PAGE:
Why Civic CEO Vinny Lingham isn’t impressed with two-token blockchain projects

Civic CEO Vinny Lingham has been known his level-headed analyses of cryptocurrencies and the blockchain industry in general. Last month at a conference, he became a voice of reason in a room raging with ICO founders. He said that “the crypto sector will need to begin self-regulating due to a number of incidents that have caused concern recently, otherwise governments will impose stricter regulations,” adding in his presentation that “industries that don’t self-regulate get regulated.”

In another ICO event, the man dubbed as the “Bitcoin oracle” criticized that most tokens in existence are in fact, securities. “If the price of something is determined by its ability to deliver an investment return then it’s a security,” Lingham said. “If you’re building a utility token, it has to have real utility — if you’re just using it to raise money, then it’s a security.”

When asked about blockchain projects that utilize a two-token system, Lingham is not impressed either.

“People will raise money by whatever way they possibly can—if it means bending the rules, changing the system, and unsuspecting people will wind up putting up the money to buy it. But just because you can raise money in a certain way doesn’t mean you should,” Lingham said.

Some blockchain projects offer two different tokens: one for utility, and one for governance. Segregating the two keeps the utility token liquid, and reserves governance tokens for those who want to get involved in the development of the project—and those who just want to HODL for profits later on. Unfortunately—although most founders of such projects say otherwise—governance tokens act quite like a stock and give holders similar powers as if they were stakeholders.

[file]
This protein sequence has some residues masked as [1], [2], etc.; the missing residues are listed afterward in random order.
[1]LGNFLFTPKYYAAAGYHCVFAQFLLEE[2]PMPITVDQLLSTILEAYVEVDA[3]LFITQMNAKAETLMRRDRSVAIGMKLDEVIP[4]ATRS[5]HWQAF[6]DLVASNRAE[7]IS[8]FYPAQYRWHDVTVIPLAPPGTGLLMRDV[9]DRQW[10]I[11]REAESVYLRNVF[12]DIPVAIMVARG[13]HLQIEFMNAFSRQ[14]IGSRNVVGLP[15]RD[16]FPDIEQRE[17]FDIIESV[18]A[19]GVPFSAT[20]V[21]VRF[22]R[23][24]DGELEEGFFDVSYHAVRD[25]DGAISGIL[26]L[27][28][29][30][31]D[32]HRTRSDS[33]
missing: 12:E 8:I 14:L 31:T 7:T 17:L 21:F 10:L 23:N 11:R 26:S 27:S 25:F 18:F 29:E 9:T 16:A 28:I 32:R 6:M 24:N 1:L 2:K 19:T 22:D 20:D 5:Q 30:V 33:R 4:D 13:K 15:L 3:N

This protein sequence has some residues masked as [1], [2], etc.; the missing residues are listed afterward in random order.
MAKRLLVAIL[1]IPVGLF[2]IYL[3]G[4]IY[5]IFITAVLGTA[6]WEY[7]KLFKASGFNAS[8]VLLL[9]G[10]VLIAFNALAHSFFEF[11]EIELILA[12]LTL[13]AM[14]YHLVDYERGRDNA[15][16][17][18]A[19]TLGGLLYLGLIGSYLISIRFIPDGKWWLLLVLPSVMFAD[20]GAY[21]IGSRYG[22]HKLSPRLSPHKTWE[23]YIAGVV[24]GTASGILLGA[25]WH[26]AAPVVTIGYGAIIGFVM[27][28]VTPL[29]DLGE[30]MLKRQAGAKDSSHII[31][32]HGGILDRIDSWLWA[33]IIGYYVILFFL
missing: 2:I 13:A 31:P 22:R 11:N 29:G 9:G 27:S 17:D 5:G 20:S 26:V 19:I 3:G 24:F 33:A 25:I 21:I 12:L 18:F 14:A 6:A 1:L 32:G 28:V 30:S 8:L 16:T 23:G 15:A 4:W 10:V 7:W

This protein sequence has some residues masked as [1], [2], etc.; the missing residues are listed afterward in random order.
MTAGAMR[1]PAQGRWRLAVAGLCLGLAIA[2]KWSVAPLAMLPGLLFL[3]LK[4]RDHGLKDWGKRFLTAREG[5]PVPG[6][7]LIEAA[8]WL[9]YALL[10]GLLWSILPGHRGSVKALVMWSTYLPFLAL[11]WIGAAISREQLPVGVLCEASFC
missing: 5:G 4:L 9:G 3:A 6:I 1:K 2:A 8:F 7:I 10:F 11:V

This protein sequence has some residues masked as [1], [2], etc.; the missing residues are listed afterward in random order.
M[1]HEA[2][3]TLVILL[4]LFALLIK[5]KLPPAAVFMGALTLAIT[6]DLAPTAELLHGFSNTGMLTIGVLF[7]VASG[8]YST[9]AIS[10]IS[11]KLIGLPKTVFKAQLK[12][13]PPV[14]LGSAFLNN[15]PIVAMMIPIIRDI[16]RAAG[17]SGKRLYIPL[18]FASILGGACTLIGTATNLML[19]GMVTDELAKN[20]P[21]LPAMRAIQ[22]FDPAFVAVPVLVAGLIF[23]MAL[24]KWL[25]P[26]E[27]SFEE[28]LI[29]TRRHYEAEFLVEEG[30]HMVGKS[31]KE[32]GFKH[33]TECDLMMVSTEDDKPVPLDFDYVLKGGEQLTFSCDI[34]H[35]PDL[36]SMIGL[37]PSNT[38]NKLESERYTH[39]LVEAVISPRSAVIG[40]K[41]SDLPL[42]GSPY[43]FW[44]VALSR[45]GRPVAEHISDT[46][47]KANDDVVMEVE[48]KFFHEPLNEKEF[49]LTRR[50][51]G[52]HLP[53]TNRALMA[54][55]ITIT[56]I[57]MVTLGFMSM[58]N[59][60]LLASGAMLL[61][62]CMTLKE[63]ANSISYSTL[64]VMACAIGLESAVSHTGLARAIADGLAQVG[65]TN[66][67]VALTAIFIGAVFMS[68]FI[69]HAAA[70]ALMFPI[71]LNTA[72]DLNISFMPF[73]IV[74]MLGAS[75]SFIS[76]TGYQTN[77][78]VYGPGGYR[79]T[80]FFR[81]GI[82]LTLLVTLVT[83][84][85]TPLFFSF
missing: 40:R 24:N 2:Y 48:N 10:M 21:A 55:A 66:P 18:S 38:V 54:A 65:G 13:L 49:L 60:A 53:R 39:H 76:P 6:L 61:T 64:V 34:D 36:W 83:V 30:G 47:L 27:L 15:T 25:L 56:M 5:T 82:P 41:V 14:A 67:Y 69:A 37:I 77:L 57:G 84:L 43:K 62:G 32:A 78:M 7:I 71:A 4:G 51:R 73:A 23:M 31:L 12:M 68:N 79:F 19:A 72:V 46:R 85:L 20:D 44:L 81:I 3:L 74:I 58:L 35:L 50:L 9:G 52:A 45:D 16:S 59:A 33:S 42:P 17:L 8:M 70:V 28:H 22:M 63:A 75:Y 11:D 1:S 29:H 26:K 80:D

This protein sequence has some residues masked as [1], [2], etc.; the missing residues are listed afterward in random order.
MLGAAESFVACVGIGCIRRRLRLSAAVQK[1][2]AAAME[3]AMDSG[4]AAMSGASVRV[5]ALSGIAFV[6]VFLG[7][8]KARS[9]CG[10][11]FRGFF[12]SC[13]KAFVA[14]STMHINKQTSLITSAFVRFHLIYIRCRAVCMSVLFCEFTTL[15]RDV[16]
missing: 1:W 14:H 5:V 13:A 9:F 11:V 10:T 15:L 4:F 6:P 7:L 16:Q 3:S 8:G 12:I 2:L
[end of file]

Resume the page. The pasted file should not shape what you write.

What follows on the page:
Lingham, who has been an open supporter of Bitcoin Cash (BCH) was also asked about the scaling issue on Bitcoin. He said that it’s impractical to pin hopes on the Lightning Network, which is an unproven solution.

“Lightning, maybe it works, maybe it doesn’t. The point is, you’re going from something that’s proven, that can scale, at least to some degree, versus something which is unproven and it may not be able to scale, and we’re pinning our hopes on it. It’s very impractical,” he said.

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